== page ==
Thanks for the comment, Liz. That's great timing for your daughter. The segregation was pretty shocking. I was struck by the idea that even people from the Northern U.S. fell into the practice of using skin color to define their treatment of others. I did not know anything, really, about the building of the canal before this book. I thought Margarita did a great job of telling a hopeful story against the backdrop of a pretty dark moment in U.S. history.

Margaret Simon said...

Thanks for this interview. Margarita is so generous. My students love the personalized bookmarks she sent us.
I am going to order Silver People. Seems to be one I need in my ever growing collection.

HATBOOKS Author Holly Thompson said...

Thank you for this interview--the thoughtful and far-ranging questions, as well as Margarita's rich answers. I'm looking forward to reading Silver People and am especially eager to meet the voices in this story. In the interview, I loved reading Margarita's thoughts about voices she'd yet like to read re. the Panama Canal.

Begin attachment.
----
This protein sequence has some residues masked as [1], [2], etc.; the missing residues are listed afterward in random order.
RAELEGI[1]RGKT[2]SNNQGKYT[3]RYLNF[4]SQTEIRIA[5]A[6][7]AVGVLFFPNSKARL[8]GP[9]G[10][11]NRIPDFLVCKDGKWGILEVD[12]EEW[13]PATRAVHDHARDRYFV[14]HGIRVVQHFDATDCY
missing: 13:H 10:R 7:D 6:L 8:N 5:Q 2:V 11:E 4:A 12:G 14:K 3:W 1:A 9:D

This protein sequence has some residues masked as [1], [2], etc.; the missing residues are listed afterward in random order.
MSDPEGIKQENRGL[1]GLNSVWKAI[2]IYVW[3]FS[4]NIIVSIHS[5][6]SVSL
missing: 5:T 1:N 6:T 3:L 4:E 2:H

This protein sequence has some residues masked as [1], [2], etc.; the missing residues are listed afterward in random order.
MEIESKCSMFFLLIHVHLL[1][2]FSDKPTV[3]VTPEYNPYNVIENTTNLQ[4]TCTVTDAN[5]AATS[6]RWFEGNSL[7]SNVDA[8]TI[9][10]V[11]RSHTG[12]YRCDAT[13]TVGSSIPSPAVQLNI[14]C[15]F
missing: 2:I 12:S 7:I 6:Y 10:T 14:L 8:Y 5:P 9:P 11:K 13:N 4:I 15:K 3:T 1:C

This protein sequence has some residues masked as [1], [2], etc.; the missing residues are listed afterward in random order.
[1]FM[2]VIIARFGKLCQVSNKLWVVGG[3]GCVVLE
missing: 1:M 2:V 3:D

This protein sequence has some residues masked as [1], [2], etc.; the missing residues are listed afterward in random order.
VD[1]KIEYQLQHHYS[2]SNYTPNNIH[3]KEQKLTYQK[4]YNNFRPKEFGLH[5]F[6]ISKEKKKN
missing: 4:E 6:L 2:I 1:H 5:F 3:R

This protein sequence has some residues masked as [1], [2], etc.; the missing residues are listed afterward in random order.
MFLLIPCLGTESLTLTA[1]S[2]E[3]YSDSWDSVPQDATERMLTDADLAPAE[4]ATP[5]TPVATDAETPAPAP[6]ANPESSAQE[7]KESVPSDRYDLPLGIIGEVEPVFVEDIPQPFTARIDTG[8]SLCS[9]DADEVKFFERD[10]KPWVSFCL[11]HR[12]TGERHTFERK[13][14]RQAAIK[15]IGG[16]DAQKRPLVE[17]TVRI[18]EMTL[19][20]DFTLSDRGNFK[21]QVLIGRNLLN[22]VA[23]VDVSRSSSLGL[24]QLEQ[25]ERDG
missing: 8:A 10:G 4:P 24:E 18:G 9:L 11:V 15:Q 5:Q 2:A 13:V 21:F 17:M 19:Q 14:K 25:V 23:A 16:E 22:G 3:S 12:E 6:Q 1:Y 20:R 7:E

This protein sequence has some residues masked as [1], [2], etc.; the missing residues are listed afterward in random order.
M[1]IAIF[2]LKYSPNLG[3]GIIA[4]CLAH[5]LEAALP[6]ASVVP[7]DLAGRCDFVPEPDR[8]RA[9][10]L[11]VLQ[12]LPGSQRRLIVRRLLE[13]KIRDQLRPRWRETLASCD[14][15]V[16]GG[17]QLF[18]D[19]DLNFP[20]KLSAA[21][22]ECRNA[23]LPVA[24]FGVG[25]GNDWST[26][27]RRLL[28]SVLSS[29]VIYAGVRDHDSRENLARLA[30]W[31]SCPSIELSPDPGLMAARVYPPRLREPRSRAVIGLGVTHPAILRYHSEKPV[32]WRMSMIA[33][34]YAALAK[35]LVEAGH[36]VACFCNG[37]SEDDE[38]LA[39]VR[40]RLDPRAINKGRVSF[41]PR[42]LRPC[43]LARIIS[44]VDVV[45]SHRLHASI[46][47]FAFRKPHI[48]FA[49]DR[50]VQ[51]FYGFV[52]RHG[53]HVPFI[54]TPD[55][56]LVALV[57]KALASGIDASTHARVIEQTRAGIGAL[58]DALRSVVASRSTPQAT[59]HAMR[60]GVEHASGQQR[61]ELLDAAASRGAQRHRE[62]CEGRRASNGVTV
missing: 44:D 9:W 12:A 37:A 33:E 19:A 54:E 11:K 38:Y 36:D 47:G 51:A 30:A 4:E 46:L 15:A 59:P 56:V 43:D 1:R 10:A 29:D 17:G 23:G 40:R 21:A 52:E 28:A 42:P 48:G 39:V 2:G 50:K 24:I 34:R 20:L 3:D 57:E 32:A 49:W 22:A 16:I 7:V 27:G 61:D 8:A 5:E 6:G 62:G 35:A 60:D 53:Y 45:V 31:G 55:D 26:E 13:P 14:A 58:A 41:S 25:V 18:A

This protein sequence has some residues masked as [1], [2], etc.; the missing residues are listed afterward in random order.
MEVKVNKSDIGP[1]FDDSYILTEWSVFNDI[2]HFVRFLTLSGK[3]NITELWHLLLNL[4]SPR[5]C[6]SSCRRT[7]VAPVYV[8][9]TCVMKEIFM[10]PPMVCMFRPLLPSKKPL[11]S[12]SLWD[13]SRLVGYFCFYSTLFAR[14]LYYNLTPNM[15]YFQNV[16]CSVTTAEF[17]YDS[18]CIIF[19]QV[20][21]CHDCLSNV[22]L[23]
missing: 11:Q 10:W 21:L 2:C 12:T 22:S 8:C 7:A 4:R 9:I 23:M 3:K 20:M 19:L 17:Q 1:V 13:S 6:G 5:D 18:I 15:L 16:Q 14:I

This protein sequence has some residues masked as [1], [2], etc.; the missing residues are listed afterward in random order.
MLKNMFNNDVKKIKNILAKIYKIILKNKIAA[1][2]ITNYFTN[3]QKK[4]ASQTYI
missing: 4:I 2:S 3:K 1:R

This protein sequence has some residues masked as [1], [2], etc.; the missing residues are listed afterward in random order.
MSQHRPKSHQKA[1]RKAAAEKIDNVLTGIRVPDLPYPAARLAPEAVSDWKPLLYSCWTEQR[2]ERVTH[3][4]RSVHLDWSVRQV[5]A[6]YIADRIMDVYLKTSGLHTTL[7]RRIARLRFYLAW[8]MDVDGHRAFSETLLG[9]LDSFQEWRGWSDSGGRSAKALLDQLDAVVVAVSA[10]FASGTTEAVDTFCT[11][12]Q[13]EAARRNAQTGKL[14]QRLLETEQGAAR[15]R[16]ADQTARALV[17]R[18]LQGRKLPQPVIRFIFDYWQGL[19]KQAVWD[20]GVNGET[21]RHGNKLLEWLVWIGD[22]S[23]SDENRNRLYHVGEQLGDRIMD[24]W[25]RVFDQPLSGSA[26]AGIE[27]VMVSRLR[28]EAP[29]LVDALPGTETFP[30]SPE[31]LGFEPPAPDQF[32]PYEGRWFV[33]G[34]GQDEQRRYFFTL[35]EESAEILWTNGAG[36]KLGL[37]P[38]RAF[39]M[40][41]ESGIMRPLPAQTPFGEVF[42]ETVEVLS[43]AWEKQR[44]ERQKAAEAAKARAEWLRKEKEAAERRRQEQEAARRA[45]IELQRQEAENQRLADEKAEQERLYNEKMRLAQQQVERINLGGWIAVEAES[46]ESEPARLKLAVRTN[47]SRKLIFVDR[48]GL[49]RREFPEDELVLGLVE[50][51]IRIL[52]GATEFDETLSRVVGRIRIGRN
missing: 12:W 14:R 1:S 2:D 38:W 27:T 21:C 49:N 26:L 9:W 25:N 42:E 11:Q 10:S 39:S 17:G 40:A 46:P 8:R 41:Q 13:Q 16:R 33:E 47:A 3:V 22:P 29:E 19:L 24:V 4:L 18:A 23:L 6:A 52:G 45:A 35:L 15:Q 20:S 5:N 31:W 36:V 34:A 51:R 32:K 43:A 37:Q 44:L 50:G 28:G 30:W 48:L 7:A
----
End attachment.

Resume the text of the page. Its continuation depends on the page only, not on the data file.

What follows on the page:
Author Amok said...

Thanks for stopping by, Margaret and Holly. I think you will both enjoy this book because both of you write from a deep sense of place. Margarita recreates the Serpent Cut and the jungles of Panama with poetic precision in The Silver People.

Michelle Heidenrich Barnes said...

Thank you Laura and Margarita for this fascinating interview! Margarita's novels are so rich with history and beautifully written-- this one sounds like another winner for sure! It is going straight on to my to-read list.